Mississippi governor defends ending mask mandate

Mississippi governor defends ending mask mandate
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Mississippi's Republican governor, Tate Reeves, on Sunday defended his decision to roll back restrictions on businesses and end Mississippi's mask mandate, saying the levels of COVID-19 in his state did not warrant such measures remaining in place.

Speaking with CNN's Jake TapperJacob (Jake) Paul TapperCNN producer asked if she speaks English during arrest in Minnesota, lawyer says Arkansas governor says 'divisive' Trump attacks on GOP officials are 'unhelpful' Arkansas governor: Veto on trans youth bill was a 'message of compassion and conservatism' MORE on "State of the Union," the governor pushed back against criticism of states that have relaxed COVID-19 restrictions from top health experts including Anthony FauciAnthony FauciOvernight Health Care: All adults in US now eligible for COVID-19 vaccine | White House launches media blitz to promote vaccines Suspect in custody in deadly Wisconsin tavern shooting White House launches media effort to promote coronavirus vaccines MORE.

"The numbers don’t justify government intervention at the levels we are seeing in other states," Reeves said.

"Unlike President BidenJoe BidenObama, Clinton reflect on Mondale's legacy Biden, Harris commend Mondale in paving the way for female VP Mondale in last message to staff: 'Joe in the White House certainly helps' MORE, who wants to insult Americans and insult Mississippians, I actually trust Mississippians to make good decisions," he added, referring to Biden's quip last week that Reeves and other governors were guilty of "Neanderthal thinking."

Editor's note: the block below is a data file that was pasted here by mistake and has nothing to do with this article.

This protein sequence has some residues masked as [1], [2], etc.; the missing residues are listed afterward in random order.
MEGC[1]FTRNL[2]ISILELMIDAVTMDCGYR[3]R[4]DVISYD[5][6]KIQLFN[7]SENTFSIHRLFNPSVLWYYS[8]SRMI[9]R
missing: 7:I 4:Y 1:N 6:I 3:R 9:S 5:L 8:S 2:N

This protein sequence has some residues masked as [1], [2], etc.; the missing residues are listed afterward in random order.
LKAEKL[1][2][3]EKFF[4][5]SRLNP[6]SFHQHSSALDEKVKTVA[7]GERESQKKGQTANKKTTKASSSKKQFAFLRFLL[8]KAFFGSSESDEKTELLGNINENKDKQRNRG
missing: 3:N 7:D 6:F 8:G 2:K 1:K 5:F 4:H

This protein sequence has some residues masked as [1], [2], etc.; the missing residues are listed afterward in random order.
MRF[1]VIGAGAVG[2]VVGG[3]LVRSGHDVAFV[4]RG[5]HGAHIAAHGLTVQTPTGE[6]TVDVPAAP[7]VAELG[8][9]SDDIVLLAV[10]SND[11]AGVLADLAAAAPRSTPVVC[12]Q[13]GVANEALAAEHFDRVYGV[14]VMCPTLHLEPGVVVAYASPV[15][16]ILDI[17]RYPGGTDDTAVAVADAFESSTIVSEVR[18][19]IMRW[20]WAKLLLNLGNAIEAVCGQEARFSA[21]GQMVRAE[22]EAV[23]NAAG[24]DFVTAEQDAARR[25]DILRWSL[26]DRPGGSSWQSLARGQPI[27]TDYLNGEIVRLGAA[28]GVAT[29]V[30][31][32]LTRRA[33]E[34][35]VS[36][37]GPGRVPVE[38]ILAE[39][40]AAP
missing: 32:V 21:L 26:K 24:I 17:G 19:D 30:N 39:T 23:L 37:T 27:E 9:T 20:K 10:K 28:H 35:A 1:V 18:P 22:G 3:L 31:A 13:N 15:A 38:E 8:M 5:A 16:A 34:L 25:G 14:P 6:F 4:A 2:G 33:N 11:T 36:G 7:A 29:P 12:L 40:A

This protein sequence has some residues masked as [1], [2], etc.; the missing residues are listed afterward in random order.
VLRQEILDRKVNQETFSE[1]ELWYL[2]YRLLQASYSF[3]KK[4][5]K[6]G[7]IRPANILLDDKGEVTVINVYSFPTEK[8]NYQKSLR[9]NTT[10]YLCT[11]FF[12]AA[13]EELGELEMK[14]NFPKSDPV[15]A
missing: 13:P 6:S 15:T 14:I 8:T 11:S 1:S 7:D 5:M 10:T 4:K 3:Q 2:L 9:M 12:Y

Reeves went on to say that he did not believe it was feasible to completely prevent the virus from spreading.

"Our objective in Mississippi has never been to get rid of the virus," he said. "Our approach has been not only to protect lives, but to protect livelihoods."

"We have to get our economy rolling so that individuals can get back to work," the governor added.

Case numbers in Mississippi have dropped in recent weeks following a second surge of infections over much of the fall and throughout the 2020 holiday season. Health officials have seen the state's seven-day average of new infections hover stubbornly above 500 per day after plummeting from heights of several thousand per day in January.

Biden took aim at state leaders including Reeves in comments last week, which White House press secretary Jen PsakiJen PsakiWhite House readies for Chauvin verdict The Memo: Russia tensions rise with Navalny's life in balance Top House Republicans ask Harris for meeting on border MORE said were a "reflection of his frustration and exasperation" over their decisions to roll back restrictions.

"He believes that with more than half a million Americans' lives lost, with families that continue to suffer, that it's imperative that people listen across the country, whether they live in a red state or blue state, to the guidance of public health experts," Psaki said.